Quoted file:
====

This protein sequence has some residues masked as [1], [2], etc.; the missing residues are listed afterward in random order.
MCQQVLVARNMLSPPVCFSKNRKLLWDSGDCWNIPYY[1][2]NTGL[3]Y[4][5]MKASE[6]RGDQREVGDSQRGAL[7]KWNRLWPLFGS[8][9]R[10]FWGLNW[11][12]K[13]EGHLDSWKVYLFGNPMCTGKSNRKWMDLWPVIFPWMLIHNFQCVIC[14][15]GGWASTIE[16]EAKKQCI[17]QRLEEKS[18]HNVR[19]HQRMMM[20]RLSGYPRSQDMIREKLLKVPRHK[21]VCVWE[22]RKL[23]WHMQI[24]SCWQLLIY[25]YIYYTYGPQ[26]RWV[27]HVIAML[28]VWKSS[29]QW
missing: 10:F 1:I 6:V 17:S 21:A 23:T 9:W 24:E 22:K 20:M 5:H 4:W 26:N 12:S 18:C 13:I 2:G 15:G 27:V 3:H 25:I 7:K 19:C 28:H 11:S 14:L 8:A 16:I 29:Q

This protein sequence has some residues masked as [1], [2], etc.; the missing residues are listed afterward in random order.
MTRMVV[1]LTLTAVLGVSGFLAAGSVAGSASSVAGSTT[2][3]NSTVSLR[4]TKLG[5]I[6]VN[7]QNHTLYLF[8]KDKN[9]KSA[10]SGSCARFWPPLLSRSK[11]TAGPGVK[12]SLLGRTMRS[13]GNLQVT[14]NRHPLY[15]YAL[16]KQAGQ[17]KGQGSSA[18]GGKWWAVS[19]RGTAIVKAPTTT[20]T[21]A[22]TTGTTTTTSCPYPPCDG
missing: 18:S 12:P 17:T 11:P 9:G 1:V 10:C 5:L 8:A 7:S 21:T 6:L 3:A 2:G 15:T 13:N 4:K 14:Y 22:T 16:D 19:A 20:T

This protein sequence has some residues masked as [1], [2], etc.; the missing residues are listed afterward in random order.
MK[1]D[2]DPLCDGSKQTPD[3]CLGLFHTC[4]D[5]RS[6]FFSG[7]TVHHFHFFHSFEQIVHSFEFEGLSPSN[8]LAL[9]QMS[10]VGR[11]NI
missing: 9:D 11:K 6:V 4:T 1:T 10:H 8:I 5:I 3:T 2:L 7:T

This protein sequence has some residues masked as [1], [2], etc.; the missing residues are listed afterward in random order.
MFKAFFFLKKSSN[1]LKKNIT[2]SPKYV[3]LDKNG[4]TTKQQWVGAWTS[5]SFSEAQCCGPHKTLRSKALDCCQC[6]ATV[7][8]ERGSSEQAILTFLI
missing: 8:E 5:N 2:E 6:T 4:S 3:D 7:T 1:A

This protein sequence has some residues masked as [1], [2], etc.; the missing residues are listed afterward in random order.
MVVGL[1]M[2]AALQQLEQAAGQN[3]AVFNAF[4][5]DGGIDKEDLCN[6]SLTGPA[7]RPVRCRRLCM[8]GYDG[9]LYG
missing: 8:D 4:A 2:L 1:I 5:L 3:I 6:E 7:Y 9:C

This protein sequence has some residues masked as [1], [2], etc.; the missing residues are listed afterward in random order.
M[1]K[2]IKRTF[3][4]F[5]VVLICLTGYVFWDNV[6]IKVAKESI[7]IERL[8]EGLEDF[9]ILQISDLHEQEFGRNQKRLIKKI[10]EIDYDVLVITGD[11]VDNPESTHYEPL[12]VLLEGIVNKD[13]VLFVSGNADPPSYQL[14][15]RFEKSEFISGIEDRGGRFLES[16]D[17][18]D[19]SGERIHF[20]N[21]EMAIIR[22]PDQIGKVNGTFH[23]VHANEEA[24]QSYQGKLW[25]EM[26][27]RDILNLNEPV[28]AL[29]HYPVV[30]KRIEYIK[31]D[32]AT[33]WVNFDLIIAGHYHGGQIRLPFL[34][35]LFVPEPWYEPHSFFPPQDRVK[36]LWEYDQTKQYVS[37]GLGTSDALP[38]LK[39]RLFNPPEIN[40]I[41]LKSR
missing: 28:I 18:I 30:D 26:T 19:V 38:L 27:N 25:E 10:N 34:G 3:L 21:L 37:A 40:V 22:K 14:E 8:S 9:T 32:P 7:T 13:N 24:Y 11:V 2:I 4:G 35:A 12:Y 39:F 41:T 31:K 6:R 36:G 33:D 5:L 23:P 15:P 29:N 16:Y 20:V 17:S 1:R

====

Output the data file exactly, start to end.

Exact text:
This protein sequence has some residues masked as [1], [2], etc.; the missing residues are listed afterward in random order.
MCQQVLVARNMLSPPVCFSKNRKLLWDSGDCWNIPYY[1][2]NTGL[3]Y[4][5]MKASE[6]RGDQREVGDSQRGAL[7]KWNRLWPLFGS[8][9]R[10]FWGLNW[11][12]K[13]EGHLDSWKVYLFGNPMCTGKSNRKWMDLWPVIFPWMLIHNFQCVIC[14][15]GGWASTIE[16]EAKKQCI[17]QRLEEKS[18]HNVR[19]HQRMMM[20]RLSGYPRSQDMIREKLLKVPRHK[21]VCVWE[22]RKL[23]WHMQI[24]SCWQLLIY[25]YIYYTYGPQ[26]RWV[27]HVIAML[28]VWKSS[29]QW
missing: 10:F 1:I 6:V 17:S 21:A 23:T 9:W 24:E 22:K 20:M 5:H 4:W 26:N 12:S 18:C 13:I 2:G 15:G 27:V 3:H 25:I 7:K 19:C 28:H 11:S 14:L 8:A 16:I 29:Q

This protein sequence has some residues masked as [1], [2], etc.; the missing residues are listed afterward in random order.
MTRMVV[1]LTLTAVLGVSGFLAAGSVAGSASSVAGSTT[2][3]NSTVSLR[4]TKLG[5]I[6]VN[7]QNHTLYLF[8]KDKN[9]KSA[10]SGSCARFWPPLLSRSK[11]TAGPGVK[12]SLLGRTMRS[13]GNLQVT[14]NRHPLY[15]YAL[16]KQAGQ[17]KGQGSSA[18]GGKWWAVS[19]RGTAIVKAPTTT[20]T[21]A[22]TTGTTTTTSCPYPPCDG
missing: 18:S 12:P 17:T 11:P 9:G 1:V 10:C 5:L 8:A 7:S 21:T 6:L 3:A 2:G 15:T 13:N 4:K 14:Y 22:T 16:D 19:A 20:T

This protein sequence has some residues masked as [1], [2], etc.; the missing residues are listed afterward in random order.
MK[1]D[2]DPLCDGSKQTPD[3]CLGLFHTC[4]D[5]RS[6]FFSG[7]TVHHFHFFHSFEQIVHSFEFEGLSPSN[8]LAL[9]QMS[10]VGR[11]NI
missing: 9:D 11:K 6:V 4:T 1:T 10:H 8:I 5:I 3:T 2:L 7:T

This protein sequence has some residues masked as [1], [2], etc.; the missing residues are listed afterward in random order.
MFKAFFFLKKSSN[1]LKKNIT[2]SPKYV[3]LDKNG[4]TTKQQWVGAWTS[5]SFSEAQCCGPHKTLRSKALDCCQC[6]ATV[7][8]ERGSSEQAILTFLI
missing: 8:E 5:N 2:E 6:T 4:S 3:D 7:T 1:A

This protein sequence has some residues masked as [1], [2], etc.; the missing residues are listed afterward in random order.
MVVGL[1]M[2]AALQQLEQAAGQN[3]AVFNAF[4][5]DGGIDKEDLCN[6]SLTGPA[7]RPVRCRRLCM[8]GYDG[9]LYG
missing: 8:D 4:A 2:L 1:I 5:L 3:I 6:E 7:Y 9:C

This protein sequence has some residues masked as [1], [2], etc.; the missing residues are listed afterward in random order.
M[1]K[2]IKRTF[3][4]F[5]VVLICLTGYVFWDNV[6]IKVAKESI[7]IERL[8]EGLEDF[9]ILQISDLHEQEFGRNQKRLIKKI[10]EIDYDVLVITGD[11]VDNPESTHYEPL[12]VLLEGIVNKD[13]VLFVSGNADPPSYQL[14][15]RFEKSEFISGIEDRGGRFLES[16]D[17][18]D[19]SGERIHF[20]N[21]EMAIIR[22]PDQIGKVNGTFH[23]VHANEEA[24]QSYQGKLW[25]EM[26][27]RDILNLNEPV[28]AL[29]HYPVV[30]KRIEYIK[31]D[32]AT[33]WVNFDLIIAGHYHGGQIRLPFL[34][35]LFVPEPWYEPHSFFPPQDRVK[36]LWEYDQTKQYVS[37]GLGTSDALP[38]LK[39]RLFNPPEIN[40]I[41]LKSR
missing: 28:I 18:I 30:D 26:T 19:V 38:L 27:N 25:E 10:N 34:G 3:L 21:L 37:A 40:V 22:K 14:E 8:S 9:T 32:P 7:T 13:N 24:Y 11:V 2:I 4:G 35:A 12:Y 39:F 41:T 31:K 6:R 36:G 33:D 5:L 23:P 15:P 29:N 16:Y 20:V 17:S 1:R